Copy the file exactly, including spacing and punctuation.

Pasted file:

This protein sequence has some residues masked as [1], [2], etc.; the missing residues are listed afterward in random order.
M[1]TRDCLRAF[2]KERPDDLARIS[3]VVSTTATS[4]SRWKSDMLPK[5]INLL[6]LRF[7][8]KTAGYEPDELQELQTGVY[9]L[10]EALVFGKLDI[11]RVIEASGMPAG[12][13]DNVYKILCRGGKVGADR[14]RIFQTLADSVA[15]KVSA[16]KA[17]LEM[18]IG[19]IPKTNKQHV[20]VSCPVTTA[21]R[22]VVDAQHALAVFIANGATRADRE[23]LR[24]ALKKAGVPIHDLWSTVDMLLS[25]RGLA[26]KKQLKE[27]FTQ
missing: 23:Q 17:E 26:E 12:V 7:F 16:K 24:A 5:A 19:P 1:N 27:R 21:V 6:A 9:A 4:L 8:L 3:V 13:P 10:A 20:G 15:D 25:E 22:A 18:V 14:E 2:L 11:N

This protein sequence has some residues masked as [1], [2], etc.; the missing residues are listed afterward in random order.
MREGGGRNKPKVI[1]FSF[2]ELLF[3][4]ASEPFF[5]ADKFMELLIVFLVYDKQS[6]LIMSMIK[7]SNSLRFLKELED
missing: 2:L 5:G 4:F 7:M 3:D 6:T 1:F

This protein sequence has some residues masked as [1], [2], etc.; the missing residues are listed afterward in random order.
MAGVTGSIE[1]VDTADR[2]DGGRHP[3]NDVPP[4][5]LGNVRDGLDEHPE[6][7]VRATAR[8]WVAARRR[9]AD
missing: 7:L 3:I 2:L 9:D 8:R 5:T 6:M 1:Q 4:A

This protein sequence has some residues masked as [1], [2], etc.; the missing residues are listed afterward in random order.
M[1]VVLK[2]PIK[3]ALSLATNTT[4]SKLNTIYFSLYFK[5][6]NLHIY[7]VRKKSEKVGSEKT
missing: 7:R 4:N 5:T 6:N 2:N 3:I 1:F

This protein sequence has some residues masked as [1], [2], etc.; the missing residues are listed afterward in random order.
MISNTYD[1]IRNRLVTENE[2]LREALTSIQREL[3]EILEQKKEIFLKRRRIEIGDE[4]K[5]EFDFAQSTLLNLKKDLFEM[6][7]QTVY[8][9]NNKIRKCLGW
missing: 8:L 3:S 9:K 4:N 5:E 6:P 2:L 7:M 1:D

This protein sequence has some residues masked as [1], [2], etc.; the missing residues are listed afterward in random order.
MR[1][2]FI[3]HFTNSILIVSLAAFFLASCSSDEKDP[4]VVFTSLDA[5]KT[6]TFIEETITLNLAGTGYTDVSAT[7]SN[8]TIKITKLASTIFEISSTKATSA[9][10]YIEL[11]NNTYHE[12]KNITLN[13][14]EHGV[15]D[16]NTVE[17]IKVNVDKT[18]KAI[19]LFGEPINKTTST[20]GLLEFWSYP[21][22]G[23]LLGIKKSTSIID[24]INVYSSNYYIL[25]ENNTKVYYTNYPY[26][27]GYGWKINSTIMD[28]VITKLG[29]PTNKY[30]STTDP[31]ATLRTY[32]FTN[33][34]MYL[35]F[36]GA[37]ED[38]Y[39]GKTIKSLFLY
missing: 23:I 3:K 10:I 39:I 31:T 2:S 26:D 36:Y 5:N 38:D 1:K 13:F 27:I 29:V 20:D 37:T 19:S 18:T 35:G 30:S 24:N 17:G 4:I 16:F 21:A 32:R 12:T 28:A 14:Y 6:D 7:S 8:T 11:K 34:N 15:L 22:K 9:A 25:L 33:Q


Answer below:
This protein sequence has some residues masked as [1], [2], etc.; the missing residues are listed afterward in random order.
M[1]TRDCLRAF[2]KERPDDLARIS[3]VVSTTATS[4]SRWKSDMLPK[5]INLL[6]LRF[7][8]KTAGYEPDELQELQTGVY[9]L[10]EALVFGKLDI[11]RVIEASGMPAG[12][13]DNVYKILCRGGKVGADR[14]RIFQTLADSVA[15]KVSA[16]KA[17]LEM[18]IG[19]IPKTNKQHV[20]VSCPVTTA[21]R[22]VVDAQHALAVFIANGATRADRE[23]LR[24]ALKKAGVPIHDLWSTVDMLLS[25]RGLA[26]KKQLKE[27]FTQ
missing: 23:Q 17:E 26:E 12:V 7:F 16:K 24:A 5:A 19:P 1:N 27:R 21:V 6:A 9:A 4:L 8:L 3:V 13:P 10:A 20:G 15:D 25:E 22:A 18:V 14:E 2:L 11:N

This protein sequence has some residues masked as [1], [2], etc.; the missing residues are listed afterward in random order.
MREGGGRNKPKVI[1]FSF[2]ELLF[3][4]ASEPFF[5]ADKFMELLIVFLVYDKQS[6]LIMSMIK[7]SNSLRFLKELED
missing: 2:L 5:G 4:F 7:M 3:D 6:T 1:F

This protein sequence has some residues masked as [1], [2], etc.; the missing residues are listed afterward in random order.
MAGVTGSIE[1]VDTADR[2]DGGRHP[3]NDVPP[4][5]LGNVRDGLDEHPE[6][7]VRATAR[8]WVAARRR[9]AD
missing: 7:L 3:I 2:L 9:D 8:R 5:T 6:M 1:Q 4:A

This protein sequence has some residues masked as [1], [2], etc.; the missing residues are listed afterward in random order.
M[1]VVLK[2]PIK[3]ALSLATNTT[4]SKLNTIYFSLYFK[5][6]NLHIY[7]VRKKSEKVGSEKT
missing: 7:R 4:N 5:T 6:N 2:N 3:I 1:F

This protein sequence has some residues masked as [1], [2], etc.; the missing residues are listed afterward in random order.
MISNTYD[1]IRNRLVTENE[2]LREALTSIQREL[3]EILEQKKEIFLKRRRIEIGDE[4]K[5]EFDFAQSTLLNLKKDLFEM[6][7]QTVY[8][9]NNKIRKCLGW
missing: 8:L 3:S 9:K 4:N 5:E 6:P 2:L 7:M 1:D

This protein sequence has some residues masked as [1], [2], etc.; the missing residues are listed afterward in random order.
MR[1][2]FI[3]HFTNSILIVSLAAFFLASCSSDEKDP[4]VVFTSLDA[5]KT[6]TFIEETITLNLAGTGYTDVSAT[7]SN[8]TIKITKLASTIFEISSTKATSA[9][10]YIEL[11]NNTYHE[12]KNITLN[13][14]EHGV[15]D[16]NTVE[17]IKVNVDKT[18]KAI[19]LFGEPINKTTST[20]GLLEFWSYP[21][22]G[23]LLGIKKSTSIID[24]INVYSSNYYIL[25]ENNTKVYYTNYPY[26][27]GYGWKINSTIMD[28]VITKLG[29]PTNKY[30]STTDP[31]ATLRTY[32]FTN[33][34]MYL[35]F[36]GA[37]ED[38]Y[39]GKTIKSLFLY
missing: 23:I 3:K 10:I 39:I 31:T 2:S 26:D 36:Y 5:N 38:D 1:K 13:F 27:I 29:V 20:D 37:T 19:S 18:T 35:G 30:S 24:N 17:G 4:I 16:F 21:A 32:R 12:T 28:A 14:Y 6:D 7:S 8:T 11:K 34:N 15:L 22:K 9:A 25:L 33:Q